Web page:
A group of investors has paid $5.6 million for the 48,373-square-foot office building at 9221 Corbin Ave. in Northridge.

The investment group 9221 Corbin LLC purchased the building from Northridge Associates LLC for about $115 per square foot. The building is part of an office campus and sits on about two acres of land.

The multi-tenant, two-story office building is 100 percent leased, said Bob Safai of Madison Partners, who represented both sides of the deal.

"It was a small yield play, believing rents will continue to grow in the area," Safai said.

The property is ground leased to Northridge Associates for 55 years. Safai said that the new owners will do minor upgrades to the property including a new HVAC system.

Downtown Lease

The Bank of New York Trust Co., a subsidiary of the Bank of New York Co. Inc., has signed a five-year lease to remain in its space on two floors at 700 S. Flower St. in downtown Los Angeles.

The lease for 46,816 square feet on the second and fifth floors of the building begins in April. The 33-story office tower is owned by Los Angeles-based Jamison Properties Inc., the company operated by Korean real estate investor David Lee.

The lease is valued in excess of $4 million, according to Jamison. "The Bank of New York is very easy going, very friendly," said Sandy Nam, Jamison's building manager for 700 S. Flower St.

John Eichler, a senior vice president at Cushman & Wakefield Inc., represented the bank on the deal. Jamison represented itself in-house.

Freeway Close

Just four months ago, Rodeo Realty moved into new headquarters on North Sepulveda Boulevard next to the San Diego (405) Freeway.

Now the company has learned that there are several California Department of Transportation proposals on the table for widening the freeway to make room for carpool lanes, including one plan that would involve razing a church and a few dozen homes. The Rodeo Realty office at 600 N. Sepulveda Blvd. could be demolished as well.

Syd Leibovitch, president and owner of the Bel Air-based residential brokerage, claims he is unfazed despite signing a long-term lease with North Sepulveda Properties Inc.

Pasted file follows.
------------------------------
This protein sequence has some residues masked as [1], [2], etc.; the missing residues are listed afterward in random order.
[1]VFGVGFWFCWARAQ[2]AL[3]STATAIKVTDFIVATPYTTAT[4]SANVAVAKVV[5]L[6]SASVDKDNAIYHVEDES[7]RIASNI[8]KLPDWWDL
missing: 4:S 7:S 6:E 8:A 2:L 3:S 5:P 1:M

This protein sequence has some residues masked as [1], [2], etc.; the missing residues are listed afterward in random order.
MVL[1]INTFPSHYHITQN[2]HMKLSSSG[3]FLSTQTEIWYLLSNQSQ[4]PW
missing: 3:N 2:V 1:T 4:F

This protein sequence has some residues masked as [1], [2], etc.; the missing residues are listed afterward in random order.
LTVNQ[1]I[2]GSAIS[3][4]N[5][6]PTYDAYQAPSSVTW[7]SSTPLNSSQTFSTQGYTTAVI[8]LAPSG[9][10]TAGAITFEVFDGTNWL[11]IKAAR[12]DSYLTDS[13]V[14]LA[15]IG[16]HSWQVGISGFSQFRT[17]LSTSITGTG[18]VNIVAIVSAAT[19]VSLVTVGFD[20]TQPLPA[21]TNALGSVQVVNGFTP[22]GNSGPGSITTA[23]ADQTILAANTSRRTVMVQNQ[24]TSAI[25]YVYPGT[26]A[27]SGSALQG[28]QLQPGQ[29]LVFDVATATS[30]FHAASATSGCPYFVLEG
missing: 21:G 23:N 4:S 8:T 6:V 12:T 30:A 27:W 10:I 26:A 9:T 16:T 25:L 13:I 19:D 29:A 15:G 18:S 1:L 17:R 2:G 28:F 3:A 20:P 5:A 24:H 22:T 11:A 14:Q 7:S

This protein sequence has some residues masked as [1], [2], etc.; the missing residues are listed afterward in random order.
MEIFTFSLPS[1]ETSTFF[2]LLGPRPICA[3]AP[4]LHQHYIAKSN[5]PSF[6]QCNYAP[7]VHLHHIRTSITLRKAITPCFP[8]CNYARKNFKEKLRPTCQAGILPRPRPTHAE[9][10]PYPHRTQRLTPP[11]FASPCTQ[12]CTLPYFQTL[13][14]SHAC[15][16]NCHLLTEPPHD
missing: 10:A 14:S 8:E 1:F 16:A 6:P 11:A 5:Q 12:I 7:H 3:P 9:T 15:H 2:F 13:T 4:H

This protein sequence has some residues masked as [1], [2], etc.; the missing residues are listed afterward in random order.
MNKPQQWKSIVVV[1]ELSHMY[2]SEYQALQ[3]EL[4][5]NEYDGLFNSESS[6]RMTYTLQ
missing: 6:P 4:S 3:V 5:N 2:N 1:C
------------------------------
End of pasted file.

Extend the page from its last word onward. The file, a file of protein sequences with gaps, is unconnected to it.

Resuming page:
"I don't take them very seriously," he said. "Nothing is going to happen here because we are dealing with the government."

Still, since the plan was announced earlier this month, Caltrans officials have been surveying properties in the pass, including the Rodeo Realty office.

"If it happened we would look for a new place to headquarter," Leibovitch added. "As far as eliminating housing for it I don't think it's going to happen."

Leibovitch supports new mass transportation options or building a double-decker freeway in the busy portion of the 405 in lieu of the possible $950 million widening project. Caltrans will finalize its plans later this year.

The manager for North Sepulveda Properties did not return calls seeking comment.

Ho Chi Minh Hotel

Frank Buckley and Chris Bonbright recently spent a week in Vietnam and they weren't on vacation.

Rather, the Ramsey-Shilling Commercial Real Estate Services Inc. brokers, who normally work Hollywood, brokered the $22 million sale of a hotel in Ho Chi Minh City. The pair represented a Hong Kong-based seller of the 248-room Omni Saigon Hotel to VinaCapital Group, a Vietnam-based private equity firm.

The duo were tapped to work the deal because of a business relationship Ramsey-Shilling has with Darian Management Group, a San Marino-based talent management and business consulting firm that does work in Vietnam. Darian acted as an advisor on the sale.

Buckley said the deal, which closed in February, offered an opportunity to take part in an unusual business situation. "It was a fascinating process being in a conference room with a Japanese seller, a Vietnamese-based private equity group and legal counsel from Beijing and Singapore," he said.

Buckley, managing director for Ramsey-Shilling, said he found VinaCapital from a list of prospective buyers that included hospitality companies and other private equity firms. The sale price was reached after an intense bidding war with an unnamed company.

Chinese Development

A Los Angeles woman has been appointed by a Chinese regional government to be exclusive commercial real estate broker of an economic development zone near a bustling Pacific Ocean port.

Christine A. Lee of NAI Capital Inc. will represent the country's Nanpu Economic Development Area, 12 miles from the Caofeidian port. Nanpu is a port city of 7 million people about a two-hour drive from Beijing.

Born in China and raised in Japan, Lee brings knowledge of Asian cultures to her new position, which will have her shuttling back and forth between China, Japan and Los Angeles.

"I'd like to utilize the skills I have obtained since I was a kid," said Lee. "I was raised in Japan and I know both cultures. I know Asia and how business works there."

The commercial real estate services firm NAI Capital created a Pacific Rim division in 2005 and Lee is a co-founder of that group. In her new role, Lee will promote the deep water Caofeidian port in the Hebei Province of China to American businesses and investors.

With the Olympic Games coming to China next year, Lee said that there is opportunity for American investment in the myriad developments near the port and across the country.

The NAI Pacific Rim division has 10 real estate agents and all are bilingual or trilingual.

Staff reporter Daniel Miller can be reached at (323) 549-5225, ext. 263, or dmiller@labusinessjournal.com .

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